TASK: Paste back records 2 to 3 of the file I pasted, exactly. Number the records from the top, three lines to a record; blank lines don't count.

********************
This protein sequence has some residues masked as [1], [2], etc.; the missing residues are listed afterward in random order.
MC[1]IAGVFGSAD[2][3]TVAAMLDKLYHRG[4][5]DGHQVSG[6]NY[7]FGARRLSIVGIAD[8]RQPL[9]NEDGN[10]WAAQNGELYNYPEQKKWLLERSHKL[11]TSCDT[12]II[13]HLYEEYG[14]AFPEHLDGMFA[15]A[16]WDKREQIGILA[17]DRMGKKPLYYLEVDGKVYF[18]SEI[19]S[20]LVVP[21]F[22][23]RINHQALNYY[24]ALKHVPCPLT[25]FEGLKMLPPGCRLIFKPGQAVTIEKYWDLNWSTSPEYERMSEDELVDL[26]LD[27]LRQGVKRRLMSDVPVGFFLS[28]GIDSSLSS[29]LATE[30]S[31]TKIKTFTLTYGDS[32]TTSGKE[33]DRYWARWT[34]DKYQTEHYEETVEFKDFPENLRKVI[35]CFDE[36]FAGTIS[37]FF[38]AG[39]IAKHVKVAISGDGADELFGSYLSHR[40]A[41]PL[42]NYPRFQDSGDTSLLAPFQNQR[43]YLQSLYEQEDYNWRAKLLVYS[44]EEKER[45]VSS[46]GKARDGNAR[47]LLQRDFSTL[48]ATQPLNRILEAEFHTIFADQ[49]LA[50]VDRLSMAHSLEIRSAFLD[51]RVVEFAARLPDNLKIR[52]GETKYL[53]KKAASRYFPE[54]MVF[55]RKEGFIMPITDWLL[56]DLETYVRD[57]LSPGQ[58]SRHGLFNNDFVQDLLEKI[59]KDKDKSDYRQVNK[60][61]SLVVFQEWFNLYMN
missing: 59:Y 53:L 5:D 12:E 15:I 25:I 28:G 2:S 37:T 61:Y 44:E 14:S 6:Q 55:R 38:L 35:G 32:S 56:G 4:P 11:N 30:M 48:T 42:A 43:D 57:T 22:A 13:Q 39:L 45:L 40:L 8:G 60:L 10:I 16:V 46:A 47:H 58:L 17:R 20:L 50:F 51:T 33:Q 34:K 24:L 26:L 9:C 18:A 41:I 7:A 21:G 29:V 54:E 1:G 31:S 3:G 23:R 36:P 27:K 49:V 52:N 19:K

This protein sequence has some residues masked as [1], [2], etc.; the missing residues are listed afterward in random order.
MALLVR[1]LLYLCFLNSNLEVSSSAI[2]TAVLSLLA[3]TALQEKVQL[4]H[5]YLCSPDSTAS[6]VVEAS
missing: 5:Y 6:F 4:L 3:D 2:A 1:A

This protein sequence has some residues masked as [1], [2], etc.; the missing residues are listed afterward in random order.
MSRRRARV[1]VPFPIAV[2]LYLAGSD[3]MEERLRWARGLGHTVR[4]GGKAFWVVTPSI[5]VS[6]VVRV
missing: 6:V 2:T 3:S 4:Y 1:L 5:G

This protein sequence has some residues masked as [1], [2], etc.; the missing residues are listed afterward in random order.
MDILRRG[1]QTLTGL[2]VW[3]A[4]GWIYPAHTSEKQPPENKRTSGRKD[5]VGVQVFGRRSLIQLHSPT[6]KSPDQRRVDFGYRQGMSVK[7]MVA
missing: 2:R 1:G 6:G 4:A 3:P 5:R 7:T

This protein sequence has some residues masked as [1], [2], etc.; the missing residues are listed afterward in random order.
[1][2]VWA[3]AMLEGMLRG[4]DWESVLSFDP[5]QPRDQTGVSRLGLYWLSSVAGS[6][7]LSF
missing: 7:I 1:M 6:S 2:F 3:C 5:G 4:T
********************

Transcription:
This protein sequence has some residues masked as [1], [2], etc.; the missing residues are listed afterward in random order.
MALLVR[1]LLYLCFLNSNLEVSSSAI[2]TAVLSLLA[3]TALQEKVQL[4]H[5]YLCSPDSTAS[6]VVEAS
missing: 5:Y 6:F 4:L 3:D 2:A 1:A

This protein sequence has some residues masked as [1], [2], etc.; the missing residues are listed afterward in random order.
MSRRRARV[1]VPFPIAV[2]LYLAGSD[3]MEERLRWARGLGHTVR[4]GGKAFWVVTPSI[5]VS[6]VVRV
missing: 6:V 2:T 3:S 4:Y 1:L 5:G